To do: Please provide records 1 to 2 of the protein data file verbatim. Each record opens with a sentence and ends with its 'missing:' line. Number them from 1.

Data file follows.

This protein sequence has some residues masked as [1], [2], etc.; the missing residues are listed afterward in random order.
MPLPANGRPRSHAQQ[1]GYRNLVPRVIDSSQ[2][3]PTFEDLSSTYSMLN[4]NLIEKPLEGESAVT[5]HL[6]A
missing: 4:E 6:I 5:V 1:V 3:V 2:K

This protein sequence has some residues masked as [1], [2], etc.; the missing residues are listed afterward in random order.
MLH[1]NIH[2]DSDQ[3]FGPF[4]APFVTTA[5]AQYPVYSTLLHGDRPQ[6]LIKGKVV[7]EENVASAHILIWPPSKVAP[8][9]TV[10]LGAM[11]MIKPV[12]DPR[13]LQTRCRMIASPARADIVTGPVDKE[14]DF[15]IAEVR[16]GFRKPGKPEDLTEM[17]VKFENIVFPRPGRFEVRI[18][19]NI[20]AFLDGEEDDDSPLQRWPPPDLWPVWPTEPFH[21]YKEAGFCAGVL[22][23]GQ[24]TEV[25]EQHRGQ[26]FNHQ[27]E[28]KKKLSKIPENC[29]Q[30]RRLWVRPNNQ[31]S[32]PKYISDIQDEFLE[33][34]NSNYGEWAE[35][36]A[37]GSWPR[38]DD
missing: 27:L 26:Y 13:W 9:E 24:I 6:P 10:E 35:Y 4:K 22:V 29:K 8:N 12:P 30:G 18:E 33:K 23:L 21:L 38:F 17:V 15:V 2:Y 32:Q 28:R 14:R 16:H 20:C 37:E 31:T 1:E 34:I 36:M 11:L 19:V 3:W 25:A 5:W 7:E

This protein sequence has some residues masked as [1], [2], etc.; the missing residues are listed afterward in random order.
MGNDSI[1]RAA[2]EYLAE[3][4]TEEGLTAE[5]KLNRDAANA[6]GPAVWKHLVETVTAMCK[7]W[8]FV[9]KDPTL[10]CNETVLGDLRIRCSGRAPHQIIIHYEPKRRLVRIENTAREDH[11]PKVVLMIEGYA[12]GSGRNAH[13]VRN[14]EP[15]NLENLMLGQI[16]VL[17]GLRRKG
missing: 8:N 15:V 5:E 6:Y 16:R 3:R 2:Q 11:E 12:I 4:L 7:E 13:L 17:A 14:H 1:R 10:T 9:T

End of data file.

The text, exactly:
This protein sequence has some residues masked as [1], [2], etc.; the missing residues are listed afterward in random order.
MPLPANGRPRSHAQQ[1]GYRNLVPRVIDSSQ[2][3]PTFEDLSSTYSMLN[4]NLIEKPLEGESAVT[5]HL[6]A
missing: 4:E 6:I 5:V 1:V 3:V 2:K

This protein sequence has some residues masked as [1], [2], etc.; the missing residues are listed afterward in random order.
MLH[1]NIH[2]DSDQ[3]FGPF[4]APFVTTA[5]AQYPVYSTLLHGDRPQ[6]LIKGKVV[7]EENVASAHILIWPPSKVAP[8][9]TV[10]LGAM[11]MIKPV[12]DPR[13]LQTRCRMIASPARADIVTGPVDKE[14]DF[15]IAEVR[16]GFRKPGKPEDLTEM[17]VKFENIVFPRPGRFEVRI[18][19]NI[20]AFLDGEEDDDSPLQRWPPPDLWPVWPTEPFH[21]YKEAGFCAGVL[22][23]GQ[24]TEV[25]EQHRGQ[26]FNHQ[27]E[28]KKKLSKIPENC[29]Q[30]RRLWVRPNNQ[31]S[32]PKYISDIQDEFLE[33][34]NSNYGEWAE[35][36]A[37]GSWPR[38]DD
missing: 27:L 26:Y 13:W 9:E 24:I 6:P 10:E 35:Y 4:K 22:V 29:K 8:N 12:P 30:G 18:E 33:K 23:L 21:L 38:F 17:V 15:V 2:Y 32:Q 28:R 14:R 16:H 20:C 37:E 31:T 1:E 34:I 36:M 11:L 19:V 3:W 25:A 5:W 7:E